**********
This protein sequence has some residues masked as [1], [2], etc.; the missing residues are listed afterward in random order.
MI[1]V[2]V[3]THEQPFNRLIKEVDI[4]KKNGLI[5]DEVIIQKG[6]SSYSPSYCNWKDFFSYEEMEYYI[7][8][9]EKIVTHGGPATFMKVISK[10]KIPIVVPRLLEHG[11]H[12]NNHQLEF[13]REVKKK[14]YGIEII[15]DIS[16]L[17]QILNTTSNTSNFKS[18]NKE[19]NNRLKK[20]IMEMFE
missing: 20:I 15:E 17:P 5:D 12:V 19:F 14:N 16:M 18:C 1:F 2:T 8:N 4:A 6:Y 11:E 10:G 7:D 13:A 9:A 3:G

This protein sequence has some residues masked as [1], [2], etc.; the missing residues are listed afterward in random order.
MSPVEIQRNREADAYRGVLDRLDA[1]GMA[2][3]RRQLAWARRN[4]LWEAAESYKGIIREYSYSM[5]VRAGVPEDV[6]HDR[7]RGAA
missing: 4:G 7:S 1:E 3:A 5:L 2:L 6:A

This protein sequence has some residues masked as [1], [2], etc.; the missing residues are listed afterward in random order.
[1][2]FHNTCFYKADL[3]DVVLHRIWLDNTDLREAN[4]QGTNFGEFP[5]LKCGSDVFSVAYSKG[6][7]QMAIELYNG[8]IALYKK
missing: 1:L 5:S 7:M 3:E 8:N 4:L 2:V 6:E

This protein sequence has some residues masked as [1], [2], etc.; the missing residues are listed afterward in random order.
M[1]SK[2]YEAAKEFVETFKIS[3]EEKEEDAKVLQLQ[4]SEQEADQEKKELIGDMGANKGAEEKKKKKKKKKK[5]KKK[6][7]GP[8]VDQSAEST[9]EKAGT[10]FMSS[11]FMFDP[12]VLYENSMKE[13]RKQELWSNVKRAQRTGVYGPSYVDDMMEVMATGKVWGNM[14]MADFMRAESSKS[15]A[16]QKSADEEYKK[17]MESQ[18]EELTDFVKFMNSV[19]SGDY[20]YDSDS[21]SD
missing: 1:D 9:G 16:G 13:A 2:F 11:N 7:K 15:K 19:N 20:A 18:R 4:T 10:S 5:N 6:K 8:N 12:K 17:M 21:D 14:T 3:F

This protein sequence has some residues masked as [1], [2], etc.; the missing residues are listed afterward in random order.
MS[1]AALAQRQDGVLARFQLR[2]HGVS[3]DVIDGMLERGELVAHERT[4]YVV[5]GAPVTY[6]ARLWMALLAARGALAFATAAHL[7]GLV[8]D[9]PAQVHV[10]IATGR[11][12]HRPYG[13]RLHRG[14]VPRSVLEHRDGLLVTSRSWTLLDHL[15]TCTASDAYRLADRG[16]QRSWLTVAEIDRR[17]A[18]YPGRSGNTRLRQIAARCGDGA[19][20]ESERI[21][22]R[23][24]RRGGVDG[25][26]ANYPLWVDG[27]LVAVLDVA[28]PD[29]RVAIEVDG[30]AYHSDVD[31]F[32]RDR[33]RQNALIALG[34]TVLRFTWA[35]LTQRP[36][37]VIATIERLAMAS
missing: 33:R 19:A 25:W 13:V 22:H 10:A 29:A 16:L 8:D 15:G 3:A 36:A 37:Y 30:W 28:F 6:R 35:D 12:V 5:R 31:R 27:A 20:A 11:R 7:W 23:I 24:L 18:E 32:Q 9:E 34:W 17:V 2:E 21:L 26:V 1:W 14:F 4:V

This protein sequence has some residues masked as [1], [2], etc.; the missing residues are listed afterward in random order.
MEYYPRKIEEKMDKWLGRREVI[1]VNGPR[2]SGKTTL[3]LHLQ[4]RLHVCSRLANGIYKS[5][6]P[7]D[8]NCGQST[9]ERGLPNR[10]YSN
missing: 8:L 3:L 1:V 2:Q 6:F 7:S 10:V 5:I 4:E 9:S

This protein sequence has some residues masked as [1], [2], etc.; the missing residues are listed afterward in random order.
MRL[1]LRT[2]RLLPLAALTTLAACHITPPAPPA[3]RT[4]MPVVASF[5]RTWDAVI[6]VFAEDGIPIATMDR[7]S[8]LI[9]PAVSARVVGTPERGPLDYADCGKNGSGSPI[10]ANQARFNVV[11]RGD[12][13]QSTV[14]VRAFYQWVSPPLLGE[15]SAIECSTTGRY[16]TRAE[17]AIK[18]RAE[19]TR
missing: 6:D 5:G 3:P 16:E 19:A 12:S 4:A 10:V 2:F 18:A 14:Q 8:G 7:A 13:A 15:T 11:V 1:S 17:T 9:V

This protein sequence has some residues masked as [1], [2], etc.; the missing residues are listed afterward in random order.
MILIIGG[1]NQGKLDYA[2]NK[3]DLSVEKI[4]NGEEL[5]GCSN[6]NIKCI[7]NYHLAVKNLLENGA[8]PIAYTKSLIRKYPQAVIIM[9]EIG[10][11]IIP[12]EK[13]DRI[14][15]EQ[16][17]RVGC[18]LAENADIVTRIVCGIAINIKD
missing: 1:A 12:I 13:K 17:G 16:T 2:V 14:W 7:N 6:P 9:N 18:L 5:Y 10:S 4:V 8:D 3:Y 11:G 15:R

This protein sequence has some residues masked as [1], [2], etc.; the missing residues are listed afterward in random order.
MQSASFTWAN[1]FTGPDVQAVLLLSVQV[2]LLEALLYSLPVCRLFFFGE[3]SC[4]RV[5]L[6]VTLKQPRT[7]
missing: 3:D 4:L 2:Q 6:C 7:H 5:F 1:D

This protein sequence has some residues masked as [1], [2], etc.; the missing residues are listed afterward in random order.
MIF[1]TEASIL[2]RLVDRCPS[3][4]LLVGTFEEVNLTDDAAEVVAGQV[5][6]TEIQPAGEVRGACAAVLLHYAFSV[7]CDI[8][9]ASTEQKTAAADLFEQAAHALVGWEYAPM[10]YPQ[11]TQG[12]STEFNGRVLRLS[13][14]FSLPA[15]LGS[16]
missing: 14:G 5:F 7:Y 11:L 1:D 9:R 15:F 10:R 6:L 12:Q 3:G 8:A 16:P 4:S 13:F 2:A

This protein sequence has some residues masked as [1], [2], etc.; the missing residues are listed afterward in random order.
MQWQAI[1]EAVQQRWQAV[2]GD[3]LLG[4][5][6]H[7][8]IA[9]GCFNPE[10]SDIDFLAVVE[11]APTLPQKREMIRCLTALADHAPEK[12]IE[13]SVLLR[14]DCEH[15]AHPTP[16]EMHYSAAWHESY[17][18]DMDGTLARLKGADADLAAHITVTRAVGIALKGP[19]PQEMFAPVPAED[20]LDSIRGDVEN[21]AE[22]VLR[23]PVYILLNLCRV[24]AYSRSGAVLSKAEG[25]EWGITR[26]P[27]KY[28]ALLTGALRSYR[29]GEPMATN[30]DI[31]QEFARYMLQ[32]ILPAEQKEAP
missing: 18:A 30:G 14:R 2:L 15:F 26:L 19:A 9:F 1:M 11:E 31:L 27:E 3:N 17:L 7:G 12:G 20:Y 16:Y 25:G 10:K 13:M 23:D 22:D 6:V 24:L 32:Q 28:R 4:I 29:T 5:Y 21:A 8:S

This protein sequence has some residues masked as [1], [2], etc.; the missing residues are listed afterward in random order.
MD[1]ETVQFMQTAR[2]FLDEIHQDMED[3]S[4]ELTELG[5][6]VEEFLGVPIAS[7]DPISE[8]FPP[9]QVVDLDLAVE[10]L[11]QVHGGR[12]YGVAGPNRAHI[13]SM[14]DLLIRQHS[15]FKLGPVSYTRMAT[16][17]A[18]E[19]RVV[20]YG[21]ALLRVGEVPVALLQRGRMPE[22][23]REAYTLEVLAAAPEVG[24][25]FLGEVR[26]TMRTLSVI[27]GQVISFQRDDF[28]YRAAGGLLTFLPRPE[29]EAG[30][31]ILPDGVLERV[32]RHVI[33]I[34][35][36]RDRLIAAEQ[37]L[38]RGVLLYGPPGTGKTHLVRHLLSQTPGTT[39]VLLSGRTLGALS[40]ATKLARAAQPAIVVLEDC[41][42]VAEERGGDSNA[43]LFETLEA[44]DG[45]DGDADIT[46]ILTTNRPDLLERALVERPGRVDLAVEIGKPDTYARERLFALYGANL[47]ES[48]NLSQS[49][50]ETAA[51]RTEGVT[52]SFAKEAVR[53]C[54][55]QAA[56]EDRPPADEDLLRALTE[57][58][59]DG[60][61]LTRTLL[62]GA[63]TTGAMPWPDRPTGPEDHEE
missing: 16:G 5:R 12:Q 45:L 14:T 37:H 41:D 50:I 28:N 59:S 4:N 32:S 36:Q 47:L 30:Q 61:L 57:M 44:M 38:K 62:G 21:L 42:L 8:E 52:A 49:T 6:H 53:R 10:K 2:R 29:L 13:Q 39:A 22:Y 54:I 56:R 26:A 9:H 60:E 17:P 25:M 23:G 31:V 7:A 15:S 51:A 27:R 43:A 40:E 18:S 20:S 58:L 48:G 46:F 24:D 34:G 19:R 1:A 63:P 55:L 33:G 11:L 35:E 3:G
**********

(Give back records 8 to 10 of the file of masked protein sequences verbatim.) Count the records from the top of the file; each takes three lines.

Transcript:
This protein sequence has some residues masked as [1], [2], etc.; the missing residues are listed afterward in random order.
MILIIGG[1]NQGKLDYA[2]NK[3]DLSVEKI[4]NGEEL[5]GCSN[6]NIKCI[7]NYHLAVKNLLENGA[8]PIAYTKSLIRKYPQAVIIM[9]EIG[10][11]IIP[12]EK[13]DRI[14][15]EQ[16][17]RVGC[18]LAENADIVTRIVCGIAINIKD
missing: 1:A 12:I 13:K 17:G 16:T 2:V 14:W 7:N 6:P 9:N 18:L 5:Y 10:S 4:V 8:D 3:Y 11:G 15:R

This protein sequence has some residues masked as [1], [2], etc.; the missing residues are listed afterward in random order.
MQSASFTWAN[1]FTGPDVQAVLLLSVQV[2]LLEALLYSLPVCRLFFFGE[3]SC[4]RV[5]L[6]VTLKQPRT[7]
missing: 3:D 4:L 2:Q 6:C 7:H 5:F 1:D

This protein sequence has some residues masked as [1], [2], etc.; the missing residues are listed afterward in random order.
MIF[1]TEASIL[2]RLVDRCPS[3][4]LLVGTFEEVNLTDDAAEVVAGQV[5][6]TEIQPAGEVRGACAAVLLHYAFSV[7]CDI[8][9]ASTEQKTAAADLFEQAAHALVGWEYAPM[10]YPQ[11]TQG[12]STEFNGRVLRLS[13][14]FSLPA[15]LGS[16]
missing: 14:G 5:F 7:Y 11:L 1:D 9:R 15:F 10:R 6:L 12:Q 3:G 8:A 16:P 4:S 13:F 2:A